So now not only are we suffering from the pain of the migraine, but also a slew of other stressors that aren’t even real! These past and future worries are sources of unnecessary stress and suffering and can have negative effects on healing.
The empowering news is that with practice these unnecessary stressors can be greatly reduced!
The key is to understand and be aware of our tendencies as human beings to react to past and future worries. The only way to cease these worries is to shine the light of awareness on them.
“Past and future worries are sources of unnecessary stress and suffering and can have negative effects on your healing. The empowering news is – with practice these unnecessary stressors can be greatly reduced”
It’s also important to understand that our feelings and emotions are driven by our thoughts. Let that sink in a bit... our feelings and emotions are driven by our thoughts. Our feelings and emotions are driven by our thoughts. Hmmmm.
This means that when we use awareness to catch ourselves when being pulled by stressful memories and negative self talk we become empowered to have some control over not only our thoughts but also our feelings and emotions, empowering us to suffer LESS and heal MORE!
Final thoughts on mindfulness and meditation as a tool for healing
As discussed, we cannot stop thoughts from popping into our heads – but with the practice of mindfulness and awareness we can stop the vicious circle from feeding off itself and triggering the next spiral of negative thoughts. The result is reduced stress levels and an increased sense of well-being leading to a better healing environment in your body so you can thrive in your life, even when living with illness.
Strategies to improve awareness
The practice of mindfulness involves becoming aware of your thoughts; positive, negative or neutral.
When you are trying to heal it is especially important to catch yourself when you start slipping into negative thought patterns. It is important not to beat yourself up about having the negative thoughts and to just acknowledge them with kindness and curiosity.
So the next time your catch yourself in a negative spiral: “What if this is the same as my worst flare 3 years ago – I barely lived through that!” you can recognize the thought, remember that it is a thought and not reality, and with the same kindness you would offer to a good friend respond with:“hello thoughts about my past health challenges, I see you there”.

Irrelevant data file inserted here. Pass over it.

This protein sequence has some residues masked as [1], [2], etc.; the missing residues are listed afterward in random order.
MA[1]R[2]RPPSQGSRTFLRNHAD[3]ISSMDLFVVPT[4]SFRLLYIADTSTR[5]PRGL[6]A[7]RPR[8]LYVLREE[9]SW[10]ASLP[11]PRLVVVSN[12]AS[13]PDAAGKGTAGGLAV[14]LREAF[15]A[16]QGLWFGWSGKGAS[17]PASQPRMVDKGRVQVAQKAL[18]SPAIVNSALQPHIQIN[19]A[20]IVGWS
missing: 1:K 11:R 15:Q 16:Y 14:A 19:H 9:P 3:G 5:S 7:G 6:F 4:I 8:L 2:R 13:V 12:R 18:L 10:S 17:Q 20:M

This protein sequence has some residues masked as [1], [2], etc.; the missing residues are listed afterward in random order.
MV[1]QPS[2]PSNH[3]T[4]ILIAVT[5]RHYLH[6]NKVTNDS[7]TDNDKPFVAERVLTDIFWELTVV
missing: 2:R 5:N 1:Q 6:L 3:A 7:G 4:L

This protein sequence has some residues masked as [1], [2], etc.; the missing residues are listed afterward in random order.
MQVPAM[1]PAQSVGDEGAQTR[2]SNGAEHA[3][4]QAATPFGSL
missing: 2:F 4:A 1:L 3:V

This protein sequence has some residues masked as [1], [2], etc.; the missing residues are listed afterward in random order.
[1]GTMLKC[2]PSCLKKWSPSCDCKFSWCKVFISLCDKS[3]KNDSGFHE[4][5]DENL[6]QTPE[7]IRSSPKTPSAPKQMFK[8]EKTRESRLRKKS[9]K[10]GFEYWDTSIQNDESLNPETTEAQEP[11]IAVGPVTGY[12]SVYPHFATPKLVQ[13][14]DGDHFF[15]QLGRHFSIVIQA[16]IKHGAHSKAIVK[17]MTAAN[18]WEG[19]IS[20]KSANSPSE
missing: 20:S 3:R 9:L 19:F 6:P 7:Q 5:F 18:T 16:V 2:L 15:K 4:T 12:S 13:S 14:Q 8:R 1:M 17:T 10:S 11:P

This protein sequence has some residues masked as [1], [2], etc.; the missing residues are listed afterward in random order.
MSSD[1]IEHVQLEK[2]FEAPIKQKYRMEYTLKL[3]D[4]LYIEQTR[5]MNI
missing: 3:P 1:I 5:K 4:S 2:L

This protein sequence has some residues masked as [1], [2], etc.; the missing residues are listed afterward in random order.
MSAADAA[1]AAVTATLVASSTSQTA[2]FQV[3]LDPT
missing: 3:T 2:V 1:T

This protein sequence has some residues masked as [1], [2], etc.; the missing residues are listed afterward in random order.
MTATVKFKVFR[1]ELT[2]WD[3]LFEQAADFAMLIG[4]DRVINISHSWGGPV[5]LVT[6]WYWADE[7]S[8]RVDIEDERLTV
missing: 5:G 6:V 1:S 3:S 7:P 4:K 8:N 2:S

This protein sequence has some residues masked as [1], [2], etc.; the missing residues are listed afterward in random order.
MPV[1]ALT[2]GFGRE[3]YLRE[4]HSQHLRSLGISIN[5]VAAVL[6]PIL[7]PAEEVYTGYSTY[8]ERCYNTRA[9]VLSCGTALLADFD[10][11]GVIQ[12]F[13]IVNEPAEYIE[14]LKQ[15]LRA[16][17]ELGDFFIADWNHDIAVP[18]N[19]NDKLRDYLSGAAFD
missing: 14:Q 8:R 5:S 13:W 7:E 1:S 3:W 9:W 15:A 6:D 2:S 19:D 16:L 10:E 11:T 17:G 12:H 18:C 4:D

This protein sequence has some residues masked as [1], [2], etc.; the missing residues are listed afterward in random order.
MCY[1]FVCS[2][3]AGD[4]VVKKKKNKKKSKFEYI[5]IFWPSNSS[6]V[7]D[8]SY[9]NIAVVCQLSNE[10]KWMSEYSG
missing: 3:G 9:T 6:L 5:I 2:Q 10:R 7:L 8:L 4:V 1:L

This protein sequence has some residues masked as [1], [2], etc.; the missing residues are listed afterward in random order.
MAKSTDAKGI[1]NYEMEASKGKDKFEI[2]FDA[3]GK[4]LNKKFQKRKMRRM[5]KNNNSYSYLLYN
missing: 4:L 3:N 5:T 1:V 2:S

You are not pushing the thought away or getting frustrated for having the thought – instead you are congratulating yourself on catching it with your awareness. Just being aware of the thoughts and acknowledging them with kindness is enough to diffuse them.
Incorporating Mindfulness and Meditation into your daily life
A formal meditation practice can really help to strengthen your ability to be aware of your inner dialogue and you don’t need to be able to sit on the floor with your legs in a pretzel for hours on end to practice meditation. You can start with just one minute per day!
If you would like to learn how to adopt a mindfulness and meditation practice into your life I highly recommend Live and Dares online 5-week mindfulness for beginners course. This course not only teaches the student how to meditate, it also teaches how to implement meditation practice into daily life so it becomes a habit. The course is also great for those who have had a meditation practice in the past and would like to get back into it.
For experienced meditators, Live and Dare also offers an intermediate 40 day online course that goes more in depth and introduces meditators to 10 different meditation techniques to facilitate a deeper practice.
I hope you found this information useful and are able to introduce some mindfulness and meditation into your healing protocol and into your daily life! If you have any questions about this post, please feel free to send me a note or post in the comments below.